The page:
- Dolls in general were only seen as being for girls. In more modern times however, where toy architecture has evolved beyond plastic, the woman is the most prone to be freaked out by them.
- Video games may perhaps be the hardest one to have been hit by the ghetto in Japan, mainly due to many of the founders of the Japanese video game scene being male. This extended itself to the sheer idea that while a girl could play a game, she could never program one. This assumption was considered true until 1989, when the very first video game companies with female programmers started appearing and begun programming video games. The (Western) game industry is notorious for refusing to break out of the idea that all gamers are 18-25 year old heterosexual white men, at least if you're planning on making a non-casual title.
- This trope and the confusion between light novels and visual novels (the latter has gameplay, the former doesn't) likely contribute to a significant amount of Periphery Hatedom for visual novel games and their players. Visual novels that have become successful, such as Ace Attorney and Nine Hours, Nine Persons, Nine Doors, will immediately attract a flock of players who insist that the games aren't actually visual novels, because visual novel games are a "girl" thing. Ironically, the two most successful visual novel franchises are centered on male playable characters.
- This is horribly ironic, given that visual novels more prominently fall under All Anime Is Naughty Tentacles. It's hard to see how Fate/stay night can be considered a girl thing.
- On the other hand - considerable amount of women (some surveys put it at around 40%) ARE interested in porn, but with almost all of it being shamelessly targeted towards men, they probably have a huge problem finding something to their tastes. Visual Novels, on the other hand, notoriously elevate Porn with Plot to actually decent stories, partially BECAUSE they apply romantic girly novel standards to them. What about numerous H-game Visual Novels getting "clean" rereleases/sequels because plot was good enough.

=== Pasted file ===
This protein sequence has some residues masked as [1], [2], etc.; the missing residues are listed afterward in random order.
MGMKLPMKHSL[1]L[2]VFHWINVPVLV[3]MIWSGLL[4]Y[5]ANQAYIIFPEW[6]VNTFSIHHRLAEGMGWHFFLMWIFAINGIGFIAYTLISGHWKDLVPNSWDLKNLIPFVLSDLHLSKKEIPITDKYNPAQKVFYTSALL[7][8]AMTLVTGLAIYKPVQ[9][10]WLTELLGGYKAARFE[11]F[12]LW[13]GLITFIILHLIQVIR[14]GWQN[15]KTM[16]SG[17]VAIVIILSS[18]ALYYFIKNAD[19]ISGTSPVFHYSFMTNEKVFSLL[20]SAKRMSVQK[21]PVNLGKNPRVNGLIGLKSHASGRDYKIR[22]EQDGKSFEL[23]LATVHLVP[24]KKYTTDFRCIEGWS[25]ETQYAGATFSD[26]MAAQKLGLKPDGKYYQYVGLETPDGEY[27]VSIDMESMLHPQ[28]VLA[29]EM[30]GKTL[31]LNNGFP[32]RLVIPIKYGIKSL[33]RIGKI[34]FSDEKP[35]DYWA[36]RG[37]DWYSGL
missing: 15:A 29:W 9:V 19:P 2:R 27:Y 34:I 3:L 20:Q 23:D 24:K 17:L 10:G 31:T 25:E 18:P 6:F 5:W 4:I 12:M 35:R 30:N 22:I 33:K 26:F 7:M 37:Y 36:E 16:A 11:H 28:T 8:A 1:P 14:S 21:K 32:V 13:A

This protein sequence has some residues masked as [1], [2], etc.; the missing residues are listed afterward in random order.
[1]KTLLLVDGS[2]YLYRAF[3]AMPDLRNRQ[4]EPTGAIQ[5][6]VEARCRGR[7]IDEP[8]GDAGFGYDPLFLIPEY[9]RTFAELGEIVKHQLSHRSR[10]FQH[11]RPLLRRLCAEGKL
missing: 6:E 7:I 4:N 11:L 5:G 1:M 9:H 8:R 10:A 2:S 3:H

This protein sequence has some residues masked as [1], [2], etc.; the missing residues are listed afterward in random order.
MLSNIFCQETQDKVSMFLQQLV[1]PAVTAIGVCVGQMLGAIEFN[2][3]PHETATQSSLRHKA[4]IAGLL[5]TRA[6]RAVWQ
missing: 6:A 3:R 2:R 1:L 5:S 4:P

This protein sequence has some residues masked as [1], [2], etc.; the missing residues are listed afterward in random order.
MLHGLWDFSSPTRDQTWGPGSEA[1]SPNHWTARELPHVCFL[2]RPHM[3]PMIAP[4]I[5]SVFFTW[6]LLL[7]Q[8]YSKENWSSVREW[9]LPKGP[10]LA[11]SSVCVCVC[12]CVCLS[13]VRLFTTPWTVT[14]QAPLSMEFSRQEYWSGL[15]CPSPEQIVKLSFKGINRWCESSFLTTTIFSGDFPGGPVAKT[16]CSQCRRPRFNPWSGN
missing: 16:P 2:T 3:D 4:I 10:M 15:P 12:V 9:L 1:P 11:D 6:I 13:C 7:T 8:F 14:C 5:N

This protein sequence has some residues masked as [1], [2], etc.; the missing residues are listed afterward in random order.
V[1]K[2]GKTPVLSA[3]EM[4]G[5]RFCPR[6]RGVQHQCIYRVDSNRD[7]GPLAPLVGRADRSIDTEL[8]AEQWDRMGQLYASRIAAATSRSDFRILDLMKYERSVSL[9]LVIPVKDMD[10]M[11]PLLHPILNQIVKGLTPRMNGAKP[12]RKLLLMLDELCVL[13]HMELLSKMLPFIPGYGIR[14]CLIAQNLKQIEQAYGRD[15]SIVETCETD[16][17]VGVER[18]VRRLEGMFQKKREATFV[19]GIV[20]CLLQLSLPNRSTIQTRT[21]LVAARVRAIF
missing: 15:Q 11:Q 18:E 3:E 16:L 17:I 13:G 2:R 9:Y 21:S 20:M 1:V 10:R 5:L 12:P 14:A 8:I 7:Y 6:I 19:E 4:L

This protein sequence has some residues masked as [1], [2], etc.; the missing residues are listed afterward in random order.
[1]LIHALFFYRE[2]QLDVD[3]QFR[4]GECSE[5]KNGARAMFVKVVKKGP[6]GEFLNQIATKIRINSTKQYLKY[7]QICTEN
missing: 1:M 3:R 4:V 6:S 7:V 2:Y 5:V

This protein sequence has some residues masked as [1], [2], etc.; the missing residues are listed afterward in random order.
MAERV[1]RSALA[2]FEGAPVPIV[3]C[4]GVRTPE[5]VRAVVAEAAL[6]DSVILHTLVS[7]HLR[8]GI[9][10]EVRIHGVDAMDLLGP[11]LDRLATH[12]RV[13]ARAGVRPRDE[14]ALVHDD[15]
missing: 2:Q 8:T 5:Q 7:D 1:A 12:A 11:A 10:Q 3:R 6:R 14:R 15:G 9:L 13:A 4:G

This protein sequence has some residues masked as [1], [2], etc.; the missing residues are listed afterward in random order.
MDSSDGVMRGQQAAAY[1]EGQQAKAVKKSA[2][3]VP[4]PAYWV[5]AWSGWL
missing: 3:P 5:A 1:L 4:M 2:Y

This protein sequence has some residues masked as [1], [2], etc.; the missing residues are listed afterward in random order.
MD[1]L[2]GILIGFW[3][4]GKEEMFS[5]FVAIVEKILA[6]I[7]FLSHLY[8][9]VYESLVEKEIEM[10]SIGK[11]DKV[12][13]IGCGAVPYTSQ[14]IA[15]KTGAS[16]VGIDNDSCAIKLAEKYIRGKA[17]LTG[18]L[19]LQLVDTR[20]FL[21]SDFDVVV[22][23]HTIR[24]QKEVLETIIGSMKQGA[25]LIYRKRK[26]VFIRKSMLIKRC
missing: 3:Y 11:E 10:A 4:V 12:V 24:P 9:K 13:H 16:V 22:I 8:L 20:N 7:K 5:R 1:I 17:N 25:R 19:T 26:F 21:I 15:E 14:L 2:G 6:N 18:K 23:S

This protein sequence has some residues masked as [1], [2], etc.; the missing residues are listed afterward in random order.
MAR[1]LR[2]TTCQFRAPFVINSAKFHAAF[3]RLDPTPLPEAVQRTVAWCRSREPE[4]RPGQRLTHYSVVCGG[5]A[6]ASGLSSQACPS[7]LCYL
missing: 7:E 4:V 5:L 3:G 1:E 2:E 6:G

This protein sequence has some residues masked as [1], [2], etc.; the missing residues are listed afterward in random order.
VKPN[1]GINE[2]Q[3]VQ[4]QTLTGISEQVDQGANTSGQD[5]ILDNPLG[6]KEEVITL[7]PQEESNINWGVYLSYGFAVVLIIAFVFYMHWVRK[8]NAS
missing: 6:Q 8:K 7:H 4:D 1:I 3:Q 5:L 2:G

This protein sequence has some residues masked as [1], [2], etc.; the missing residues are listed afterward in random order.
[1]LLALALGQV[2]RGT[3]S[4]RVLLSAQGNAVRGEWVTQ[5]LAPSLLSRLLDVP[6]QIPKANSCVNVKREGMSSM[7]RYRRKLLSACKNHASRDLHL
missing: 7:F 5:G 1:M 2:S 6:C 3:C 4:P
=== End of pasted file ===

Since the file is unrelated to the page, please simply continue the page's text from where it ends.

- Somewhat inverted with Ben 10: Alien Force. The original show, despite having a female major character, it attracted a mostly male fanbase, so the sequel series gave also more spotlight for Gwen and added a love story between her and Kevin to try to appeal more to both genders, and although it got more girls to the show, it's still mostly preferred by boys, so the third sequel, Ben 10: Omniverse put Gwen and Kevin on a bus an focused in the wacky adevntures of Ben and his male alien partner, Ruk.
- Many people think the main character of Magic Adventures of Mumfie is a girl due to his pink jacket, and claim it's a girls' show due to the fact. Even in France, the show was aimed at preschool girls and had the main character's gender changed to be female although the name was the same!
- Care Bears is assumed as being for girls and very little boys despite being unisex.